LOS ANGELES – On June 17, a hot summer day here, Fermin Rodriquez, a fired El Super market worker, marched alongside community, labor and religious leaders in the streets of Highland Park. The community of Highland Park is a located in northeast Los Angeles where one of 50 statewide El Super markets is located.
At the rally in front of the El Super store, 25,000 signatures on petitions calling for the reinstatement of Rodriquez was presented to El Super management. The heat of the day did not lessen the enthusiastic support for this on-going labor struggle against El Super.
“One day longer, one day stronger,” supporters chanted.
Rodriquez was fired by El Super for supporting a union organizing drive. His termination was part of a broader company push to intimidate workers who try to organize a union.
Labor has joined in the call for a boycott of El Super. Regio Valdez said, “This is the first major supermarket boycott called by LA labor in over a decade.”
People at the rally demanded that the company rehire Rodriquez and return to the bargaining table. Art Pulaski, head of the California State Federation of Labor said, “Labor supporters from Northern California to San Diego are here in support of the El Super workers. We are here in support of the boycott.
“Labor will not stand by as a multi-billion dollar corporation treats workers the way El Super has treated its workers. The California State Federation stands with the Los Angeles County Federation of Labor and United Food and Commercial Workers (UFCW) in declaring a boycott of El Super.
“This company has to realize that it has a choice. It can give respect, dignity and fair wages to their workers or they can continue to treat workers poorly and see the workers rise up getting stronger and more organized every day. We are going to win.”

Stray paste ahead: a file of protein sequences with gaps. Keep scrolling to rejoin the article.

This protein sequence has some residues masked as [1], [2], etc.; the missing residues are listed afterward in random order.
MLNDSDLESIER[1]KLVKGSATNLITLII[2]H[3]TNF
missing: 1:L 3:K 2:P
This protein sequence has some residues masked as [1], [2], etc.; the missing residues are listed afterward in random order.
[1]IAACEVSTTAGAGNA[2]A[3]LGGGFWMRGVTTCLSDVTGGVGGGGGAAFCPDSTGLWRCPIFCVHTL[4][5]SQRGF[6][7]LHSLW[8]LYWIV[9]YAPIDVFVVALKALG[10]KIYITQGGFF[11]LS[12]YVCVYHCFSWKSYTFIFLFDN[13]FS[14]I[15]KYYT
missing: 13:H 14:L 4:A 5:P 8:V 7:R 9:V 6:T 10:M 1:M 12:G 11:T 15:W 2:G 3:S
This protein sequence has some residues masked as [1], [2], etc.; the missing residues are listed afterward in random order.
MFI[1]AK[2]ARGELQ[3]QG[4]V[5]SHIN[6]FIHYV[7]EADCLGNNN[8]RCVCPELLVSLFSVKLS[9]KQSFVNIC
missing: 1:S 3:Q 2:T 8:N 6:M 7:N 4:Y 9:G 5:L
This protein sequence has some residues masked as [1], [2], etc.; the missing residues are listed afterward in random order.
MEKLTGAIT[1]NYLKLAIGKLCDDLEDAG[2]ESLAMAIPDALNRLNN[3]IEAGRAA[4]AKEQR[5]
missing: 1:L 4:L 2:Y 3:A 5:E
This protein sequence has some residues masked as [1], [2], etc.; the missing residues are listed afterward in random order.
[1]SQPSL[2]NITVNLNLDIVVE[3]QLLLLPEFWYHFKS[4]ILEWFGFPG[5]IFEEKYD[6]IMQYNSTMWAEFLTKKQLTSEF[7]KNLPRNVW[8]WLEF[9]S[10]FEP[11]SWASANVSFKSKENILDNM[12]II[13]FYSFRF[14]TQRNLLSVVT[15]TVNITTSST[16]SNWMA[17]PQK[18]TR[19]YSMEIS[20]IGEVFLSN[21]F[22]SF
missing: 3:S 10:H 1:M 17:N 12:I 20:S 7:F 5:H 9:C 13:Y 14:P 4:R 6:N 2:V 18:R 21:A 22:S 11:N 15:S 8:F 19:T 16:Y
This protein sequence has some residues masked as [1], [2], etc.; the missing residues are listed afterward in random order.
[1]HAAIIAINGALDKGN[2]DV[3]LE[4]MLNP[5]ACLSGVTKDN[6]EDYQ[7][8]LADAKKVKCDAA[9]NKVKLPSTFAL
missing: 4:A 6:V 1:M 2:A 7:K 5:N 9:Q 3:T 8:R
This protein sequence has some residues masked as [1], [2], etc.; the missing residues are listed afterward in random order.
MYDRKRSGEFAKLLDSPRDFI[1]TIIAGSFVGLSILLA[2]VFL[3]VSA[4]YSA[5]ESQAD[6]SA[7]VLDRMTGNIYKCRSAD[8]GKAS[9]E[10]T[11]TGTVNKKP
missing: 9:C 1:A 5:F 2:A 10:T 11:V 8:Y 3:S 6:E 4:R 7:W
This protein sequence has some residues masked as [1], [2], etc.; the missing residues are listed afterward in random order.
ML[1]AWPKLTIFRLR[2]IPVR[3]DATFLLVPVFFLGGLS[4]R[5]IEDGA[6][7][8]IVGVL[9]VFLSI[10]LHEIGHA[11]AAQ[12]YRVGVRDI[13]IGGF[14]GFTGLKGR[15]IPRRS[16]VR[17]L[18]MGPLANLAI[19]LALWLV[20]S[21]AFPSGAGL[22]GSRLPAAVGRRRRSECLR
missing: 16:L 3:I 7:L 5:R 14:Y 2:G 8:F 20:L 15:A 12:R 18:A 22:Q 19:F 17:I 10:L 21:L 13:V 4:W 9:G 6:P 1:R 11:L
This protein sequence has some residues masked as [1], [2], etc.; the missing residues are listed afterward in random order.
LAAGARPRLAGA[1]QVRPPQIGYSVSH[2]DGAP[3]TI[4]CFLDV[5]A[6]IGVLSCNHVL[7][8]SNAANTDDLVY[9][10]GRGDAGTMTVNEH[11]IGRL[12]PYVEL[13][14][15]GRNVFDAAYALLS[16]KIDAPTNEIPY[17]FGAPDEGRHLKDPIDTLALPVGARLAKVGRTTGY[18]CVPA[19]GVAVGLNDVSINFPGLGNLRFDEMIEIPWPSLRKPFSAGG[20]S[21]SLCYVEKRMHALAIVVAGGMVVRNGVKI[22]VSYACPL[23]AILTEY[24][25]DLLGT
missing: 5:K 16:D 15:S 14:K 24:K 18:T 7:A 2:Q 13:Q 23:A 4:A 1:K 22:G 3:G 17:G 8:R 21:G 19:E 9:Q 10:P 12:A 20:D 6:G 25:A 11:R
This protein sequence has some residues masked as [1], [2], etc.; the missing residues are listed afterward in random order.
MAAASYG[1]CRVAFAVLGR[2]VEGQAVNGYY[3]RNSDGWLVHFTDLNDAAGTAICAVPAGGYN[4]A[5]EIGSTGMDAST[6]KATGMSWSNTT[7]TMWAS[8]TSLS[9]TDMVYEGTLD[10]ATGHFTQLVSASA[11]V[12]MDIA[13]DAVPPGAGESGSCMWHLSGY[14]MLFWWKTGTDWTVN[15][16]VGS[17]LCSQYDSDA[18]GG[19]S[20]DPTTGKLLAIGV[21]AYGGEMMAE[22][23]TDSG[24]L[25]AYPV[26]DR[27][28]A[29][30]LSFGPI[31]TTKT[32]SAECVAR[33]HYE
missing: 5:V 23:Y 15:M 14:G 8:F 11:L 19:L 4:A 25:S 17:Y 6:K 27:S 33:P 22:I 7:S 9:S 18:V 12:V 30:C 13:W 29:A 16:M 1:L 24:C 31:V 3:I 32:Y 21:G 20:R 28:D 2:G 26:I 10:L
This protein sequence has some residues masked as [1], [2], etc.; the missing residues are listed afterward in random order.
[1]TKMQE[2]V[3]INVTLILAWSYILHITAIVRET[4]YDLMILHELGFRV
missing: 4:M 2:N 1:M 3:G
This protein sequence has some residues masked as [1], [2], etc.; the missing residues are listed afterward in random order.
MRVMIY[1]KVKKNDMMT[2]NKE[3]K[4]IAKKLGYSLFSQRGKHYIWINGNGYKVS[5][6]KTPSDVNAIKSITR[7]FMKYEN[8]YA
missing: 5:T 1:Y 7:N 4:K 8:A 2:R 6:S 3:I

Rusty Hicks, executive director of the Los Angeles County Federation of Labor, spoke at the El Super rally indicating that the Los Angeles County Federation of Labor will support the boycott. “This Company is not doing the right thing for its workers,” Hicks said. “El Super is making profits on the backs of workers. A company threatening workers who want to join a union will not be tolerated by the labor movement.
“This movement today is a community labor solidarity action. It is something to build on. The labor union will be there to help this movement. Let’s be clear all workers have value. People power will force El Super to do the right thing. This will now be a statewide action with labor support.”
Rev. Sam Bulten, a member of Clergy and Laity United for Economic Justice (CLUE), a group that represents a broad range of ethnic and denominational constituencies, joined in supporting the El Super workers and boycott. Bulten said, “Many of the Los Angeles clergy groups have too come together to support this community and the El Super workers against this highly unjust action of busting the union, a union that the workers voted for. CLUE will stand with the workers against this illegal action.”
Students came from around Los Angeles County to participate in the March and rally. Raiza Arias, a student at California State University Northridge and a UFCW Local 770 member, was just one of many students participating in the El Super struggle to win fair wages, respect and the right to join a union.
Arias said that on her campus the janitors are working extra hours and not being paid by their employer, just another indication that disrespect for workers rights is not just here in Highland Park.”
El Super operates 50 stores in California, Nevada and Arizona. It is owned by Mexico’s third largest retailer and has made billions in profit. Regio Valdez said, adding that “at some point there may be a rally organized in Mexico City against El Super.”
Photo: Rossana Cambron/PW